Estey was the most prominent producer of pump organs. There was a significant amount of pump organs built by them compared to any other manufacturer. Jacob Estey was the company’s founder in 1852, after purchasing another Brattleboro manufacturer.

Estey's advertisement circa 1866–1872.
Estey’s advertisement circa 1866–1872 Source: Wikimedia

During the company’s heyday, it was one of the world’s largest manufacturers of organs, employing about 700 workers and selling high-quality pump organs all over the world. Between 1846 and 1955, Estey constructed around half a million pump organs.

Besides pump organs, Estey also produced many pianos at its New York factory. During World War II, Estey became one of the fewest companies to manufacture electronic organs.

The production of electronic organs makes it one of only a few companies to build all three types of organs: reed, pipe, and electric. It was during the 1950s that Harald Bode joined Estey. In 1951, he developed the Bode Organ, a pioneer in computing instrument research since the 1930s.

During the late 1950s, he was one of the founding members of the Estey Electronic Organ division and contributed to the development of the Estey Electronic Organ.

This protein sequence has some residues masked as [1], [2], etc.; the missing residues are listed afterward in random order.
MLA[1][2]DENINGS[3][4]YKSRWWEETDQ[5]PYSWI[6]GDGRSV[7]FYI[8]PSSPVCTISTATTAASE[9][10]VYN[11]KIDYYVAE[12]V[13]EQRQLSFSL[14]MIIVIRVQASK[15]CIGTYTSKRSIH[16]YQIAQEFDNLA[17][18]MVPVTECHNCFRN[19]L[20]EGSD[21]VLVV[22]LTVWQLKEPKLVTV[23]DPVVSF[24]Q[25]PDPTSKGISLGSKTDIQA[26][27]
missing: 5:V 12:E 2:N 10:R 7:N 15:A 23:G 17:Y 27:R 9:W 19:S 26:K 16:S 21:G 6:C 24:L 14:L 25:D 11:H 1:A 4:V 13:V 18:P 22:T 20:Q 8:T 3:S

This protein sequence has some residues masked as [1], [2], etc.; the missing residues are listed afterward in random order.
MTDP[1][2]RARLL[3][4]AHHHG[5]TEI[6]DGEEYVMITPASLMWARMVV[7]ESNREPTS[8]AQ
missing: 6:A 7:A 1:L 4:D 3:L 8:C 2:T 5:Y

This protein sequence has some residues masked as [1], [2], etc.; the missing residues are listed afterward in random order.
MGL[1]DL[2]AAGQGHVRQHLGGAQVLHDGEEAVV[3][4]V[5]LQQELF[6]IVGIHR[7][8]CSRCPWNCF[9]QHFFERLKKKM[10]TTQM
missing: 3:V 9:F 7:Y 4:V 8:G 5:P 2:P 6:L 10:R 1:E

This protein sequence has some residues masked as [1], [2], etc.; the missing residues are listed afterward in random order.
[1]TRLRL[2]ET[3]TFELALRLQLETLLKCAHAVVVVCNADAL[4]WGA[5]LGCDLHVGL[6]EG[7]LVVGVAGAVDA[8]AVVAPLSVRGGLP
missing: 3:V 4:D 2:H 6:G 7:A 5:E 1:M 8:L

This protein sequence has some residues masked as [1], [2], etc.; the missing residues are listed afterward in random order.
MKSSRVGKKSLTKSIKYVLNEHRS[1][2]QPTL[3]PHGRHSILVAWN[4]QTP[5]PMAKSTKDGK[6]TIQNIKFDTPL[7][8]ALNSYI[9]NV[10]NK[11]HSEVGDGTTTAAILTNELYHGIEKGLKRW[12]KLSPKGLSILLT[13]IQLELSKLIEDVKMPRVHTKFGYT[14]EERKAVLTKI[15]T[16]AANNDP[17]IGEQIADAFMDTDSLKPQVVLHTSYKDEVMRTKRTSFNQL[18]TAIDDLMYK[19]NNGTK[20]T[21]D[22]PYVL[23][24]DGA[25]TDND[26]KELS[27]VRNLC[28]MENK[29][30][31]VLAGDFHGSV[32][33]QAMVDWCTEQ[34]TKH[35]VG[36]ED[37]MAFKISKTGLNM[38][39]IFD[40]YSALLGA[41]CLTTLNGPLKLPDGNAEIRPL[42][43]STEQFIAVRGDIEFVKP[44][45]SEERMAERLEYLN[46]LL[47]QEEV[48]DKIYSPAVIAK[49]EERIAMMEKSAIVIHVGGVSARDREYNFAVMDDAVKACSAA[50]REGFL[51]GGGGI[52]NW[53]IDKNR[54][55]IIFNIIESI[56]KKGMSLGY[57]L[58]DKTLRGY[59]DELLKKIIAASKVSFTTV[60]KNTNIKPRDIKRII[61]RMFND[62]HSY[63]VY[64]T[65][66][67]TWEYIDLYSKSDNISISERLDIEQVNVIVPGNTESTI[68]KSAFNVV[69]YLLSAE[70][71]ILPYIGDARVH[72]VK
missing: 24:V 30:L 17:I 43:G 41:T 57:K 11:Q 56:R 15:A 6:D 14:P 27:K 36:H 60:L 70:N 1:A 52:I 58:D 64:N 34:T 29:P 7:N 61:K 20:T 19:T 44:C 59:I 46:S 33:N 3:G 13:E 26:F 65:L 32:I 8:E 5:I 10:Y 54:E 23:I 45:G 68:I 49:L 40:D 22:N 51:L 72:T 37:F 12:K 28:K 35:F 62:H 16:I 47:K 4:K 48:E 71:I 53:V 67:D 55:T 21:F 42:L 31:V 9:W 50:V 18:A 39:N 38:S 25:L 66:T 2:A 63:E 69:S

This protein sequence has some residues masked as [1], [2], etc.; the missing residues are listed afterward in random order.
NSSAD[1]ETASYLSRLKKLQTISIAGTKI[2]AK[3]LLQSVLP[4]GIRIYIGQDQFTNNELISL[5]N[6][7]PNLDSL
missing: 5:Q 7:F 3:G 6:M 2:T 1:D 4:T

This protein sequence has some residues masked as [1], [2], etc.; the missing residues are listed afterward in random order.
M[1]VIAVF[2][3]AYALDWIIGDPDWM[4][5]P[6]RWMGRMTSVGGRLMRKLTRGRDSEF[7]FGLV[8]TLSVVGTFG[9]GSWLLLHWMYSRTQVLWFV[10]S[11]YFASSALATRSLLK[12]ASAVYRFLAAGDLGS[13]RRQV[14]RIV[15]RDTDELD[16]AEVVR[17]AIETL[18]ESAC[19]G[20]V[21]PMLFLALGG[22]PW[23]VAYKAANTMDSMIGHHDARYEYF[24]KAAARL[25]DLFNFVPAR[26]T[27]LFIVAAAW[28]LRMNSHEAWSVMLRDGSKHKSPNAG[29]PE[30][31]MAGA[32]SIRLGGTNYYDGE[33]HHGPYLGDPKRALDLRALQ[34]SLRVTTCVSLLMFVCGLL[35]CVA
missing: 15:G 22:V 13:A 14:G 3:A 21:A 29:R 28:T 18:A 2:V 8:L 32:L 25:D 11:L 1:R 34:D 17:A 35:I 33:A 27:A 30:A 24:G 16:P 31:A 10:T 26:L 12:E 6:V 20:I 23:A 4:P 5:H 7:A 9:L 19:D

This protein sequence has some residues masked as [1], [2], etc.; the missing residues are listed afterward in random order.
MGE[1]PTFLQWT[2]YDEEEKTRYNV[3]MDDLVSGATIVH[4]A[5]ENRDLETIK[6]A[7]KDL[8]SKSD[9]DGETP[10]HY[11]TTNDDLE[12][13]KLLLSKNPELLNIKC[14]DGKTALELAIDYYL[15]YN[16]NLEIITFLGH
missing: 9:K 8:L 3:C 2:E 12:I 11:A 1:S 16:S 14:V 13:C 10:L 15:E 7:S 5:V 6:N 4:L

In 1989, Fletchers Music Centers acquired Estey Organs and began manufacturing several models for the home organ market. The home organ models came with free lessons for a lifetime. Throughout the 1990s, the company sold these exclusively through its chain of retail stores worldwide.

Carhart & Needham Company

Carhart & Needham Organ Company came into being in 1846 by Elias Parkham Needham and Jeremiah Carhart. A company known for making organs and melodeons, it garnered great success throughout its history.

Carhart, Needham & Company underwent a reorganization in 1855 after Samuel C. Swartz joined the firm. In 1865 Swartz passed away, and the name of the firm again became “Carhart & Needham.”

The pump organ lost popularity in the American home as the end of the 19th century neared as the piano gained popularity. Due to this, Carhart & Needham also shifted their focus from building pump organs toward pianos.

Mid-19th Century Advertisements For The Carhart & Needham Melodeons
Mid-19th Century Advertisements For The Carhart & Needham Melodeons

Mason & Hamlin

Mason & Hamlin is another famous company that makes pianos and pump organs based in Haverhill, Massachusetts. During the 19th century, they also produced many pump organs.

Henry Mason and Emmons Hamlin, two partners who founded Mason & Hamlin in Boston, Massachusetts, in 1854, worked together to make the brand successful.